How to Save a Sale Before It Walks Out the DoorWith the right salespeople and tactics, you can make sure customers reach into their wallets before they leave.
A customer is browsing your products, seems potentially interested in one of them — then leaves without buying anything.
Is there something you could have done to save the sale? In many cases, the answer is probably yes.
Use these tips to avoid losing a sale and even sell more to the same customer.
Often a sale goes sour after a salesperson somehow manages to turns off the customer. The best way to avoid this, perhaps not surprisingly, comes from hiring salespeople with the right personality and skills.
A standard interview won’t reveal a candidate’s true colors, said Michele Paiva, a psychotherapist and neuromarketing and neuroeconomic strategist in the Philadelphia suburbs. Instead, try a teambuilding or role-playing exercise in which he or she interacts with a few current employees acting as customers.
“I believe hiring staff should gently push buttons a bit in the hiring process,” said Paiva. “You want to see resiliency. You want an individual who can handle stress and is flexible and adaptable.“ Paiva said she advocates challenging potential employees during the hiring process. “Encourage an opportunity for the person to showcase problem solving skills and the ability to handle diverse situations.”
Paiva also considers eye contact a priority. “Those who can hold a strong gaze can more easily connect to others on an intimate level,” she said. “Sales require intimacy. This is a key but often overlooked quality.”
Eye contact lasting about one to three seconds will help create bonding and trust, she said. More than that could be seen as pushy or even flirting; less, a sign of lack of interest, insecurity or untrustworthiness.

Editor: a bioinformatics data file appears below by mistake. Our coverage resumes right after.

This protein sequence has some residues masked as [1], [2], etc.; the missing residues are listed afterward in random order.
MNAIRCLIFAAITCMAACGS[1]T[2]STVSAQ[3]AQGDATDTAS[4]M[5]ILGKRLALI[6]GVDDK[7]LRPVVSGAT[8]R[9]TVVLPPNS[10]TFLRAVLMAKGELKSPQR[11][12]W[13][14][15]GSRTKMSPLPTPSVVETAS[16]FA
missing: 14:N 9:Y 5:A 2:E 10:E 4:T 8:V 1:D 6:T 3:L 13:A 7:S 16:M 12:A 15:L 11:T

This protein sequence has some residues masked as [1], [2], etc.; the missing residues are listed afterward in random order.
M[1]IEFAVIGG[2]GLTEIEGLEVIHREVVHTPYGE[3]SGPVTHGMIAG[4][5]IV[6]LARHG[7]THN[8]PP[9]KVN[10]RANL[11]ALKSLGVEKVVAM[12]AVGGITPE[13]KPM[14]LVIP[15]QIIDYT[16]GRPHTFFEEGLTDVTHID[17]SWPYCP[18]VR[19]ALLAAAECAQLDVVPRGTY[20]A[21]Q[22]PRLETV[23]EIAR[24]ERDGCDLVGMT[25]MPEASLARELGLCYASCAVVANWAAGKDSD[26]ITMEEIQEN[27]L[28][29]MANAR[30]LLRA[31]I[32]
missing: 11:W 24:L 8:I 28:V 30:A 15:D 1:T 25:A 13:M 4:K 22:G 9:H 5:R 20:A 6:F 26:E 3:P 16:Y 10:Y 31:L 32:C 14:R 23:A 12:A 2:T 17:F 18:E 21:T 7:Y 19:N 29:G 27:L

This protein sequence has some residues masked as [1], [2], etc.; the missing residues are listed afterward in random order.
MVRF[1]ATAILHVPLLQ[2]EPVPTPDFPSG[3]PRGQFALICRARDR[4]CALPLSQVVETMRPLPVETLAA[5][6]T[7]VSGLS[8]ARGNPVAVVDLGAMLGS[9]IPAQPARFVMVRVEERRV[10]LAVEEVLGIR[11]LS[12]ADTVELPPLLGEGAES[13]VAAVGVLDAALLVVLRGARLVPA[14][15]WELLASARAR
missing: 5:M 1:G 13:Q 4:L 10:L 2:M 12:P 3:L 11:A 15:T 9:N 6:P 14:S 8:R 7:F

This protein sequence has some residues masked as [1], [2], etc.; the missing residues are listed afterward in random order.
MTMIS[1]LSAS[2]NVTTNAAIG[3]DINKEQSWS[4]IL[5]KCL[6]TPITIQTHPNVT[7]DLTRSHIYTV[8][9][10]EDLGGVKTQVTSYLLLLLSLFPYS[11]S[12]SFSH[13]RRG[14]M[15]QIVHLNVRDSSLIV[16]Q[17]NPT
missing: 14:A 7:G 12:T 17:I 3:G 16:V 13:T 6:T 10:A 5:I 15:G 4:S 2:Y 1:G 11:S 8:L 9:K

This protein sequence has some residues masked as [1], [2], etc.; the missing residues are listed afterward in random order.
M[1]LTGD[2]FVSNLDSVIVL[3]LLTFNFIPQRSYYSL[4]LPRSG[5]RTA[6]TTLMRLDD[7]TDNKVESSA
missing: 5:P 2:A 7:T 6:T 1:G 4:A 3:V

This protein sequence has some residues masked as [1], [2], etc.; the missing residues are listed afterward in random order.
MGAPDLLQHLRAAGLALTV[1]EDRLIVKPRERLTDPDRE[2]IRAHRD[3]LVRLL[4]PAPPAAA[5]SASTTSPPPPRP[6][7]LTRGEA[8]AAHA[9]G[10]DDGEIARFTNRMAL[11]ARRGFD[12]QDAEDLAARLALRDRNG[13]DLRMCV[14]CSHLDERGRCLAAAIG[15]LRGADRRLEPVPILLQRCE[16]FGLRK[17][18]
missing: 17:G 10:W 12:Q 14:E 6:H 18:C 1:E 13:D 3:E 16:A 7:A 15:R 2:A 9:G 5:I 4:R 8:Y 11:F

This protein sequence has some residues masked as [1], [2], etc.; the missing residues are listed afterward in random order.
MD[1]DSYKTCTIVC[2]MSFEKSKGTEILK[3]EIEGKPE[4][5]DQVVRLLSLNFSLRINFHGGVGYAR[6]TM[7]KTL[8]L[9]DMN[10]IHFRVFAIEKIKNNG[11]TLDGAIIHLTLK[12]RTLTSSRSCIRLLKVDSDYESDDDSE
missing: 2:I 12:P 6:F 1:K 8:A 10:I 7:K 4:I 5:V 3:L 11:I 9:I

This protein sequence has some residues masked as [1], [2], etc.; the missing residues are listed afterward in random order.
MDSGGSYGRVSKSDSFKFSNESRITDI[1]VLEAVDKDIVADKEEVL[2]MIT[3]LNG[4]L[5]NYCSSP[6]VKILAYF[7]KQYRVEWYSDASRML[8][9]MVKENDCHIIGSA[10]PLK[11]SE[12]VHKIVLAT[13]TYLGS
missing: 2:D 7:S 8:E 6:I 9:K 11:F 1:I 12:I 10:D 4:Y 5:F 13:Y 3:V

Look for cues a sale is slipping away
Sales staff should have radar for when a sale starts to slip away, said Anis Qizilbash, founder of Mindful Sales Training in London. Common clues include a customer who stops responding to or asking questions, or says, “I’ll think about it.”
“I’ll think about it” can indicate a mix of fear and confusion, Paiva noted. “The best response is, ‘I totally get it, because my job is to give you as much to think about as possible. Give me some of the items you’re on the fence about. This way, the more I know, the more resources you have to make a proper decision.’”
Communicating with customers in this way helps staff to connect and develop more rapport, she said. Plus, customers now feel like they’re being listened to, not just sold to.
“Don’t feel afraid to actually ask them to take time,” Paiva suggested. “This is the time to create an opening again.”
Educate, don’t sell
When customers start to waver, employees should make sure they understand all the features of the product or service as there may be hidden or tangential ones they don’t recognize, said Scott Eisenberg, CEO of Swap the Biz, a New York City-based networking organization. “Those other offerings may be of equal or greater importance.”
One example might be an appliance that’s more energy efficient than other models on the market, he said. Share with customers that it will save them money as well as help the environment.
Drew Stevens, a business coach and consultant in St. Louis, said salespeople should go beyond selling strictly on features alone, he said. Also convey the value the customer will derive.
“Need to buy is based on the value they actually receive from the products or services. When there’s focus on value, consumers will understand how they gain an advantage or appeal to their desires by acquiring the product.”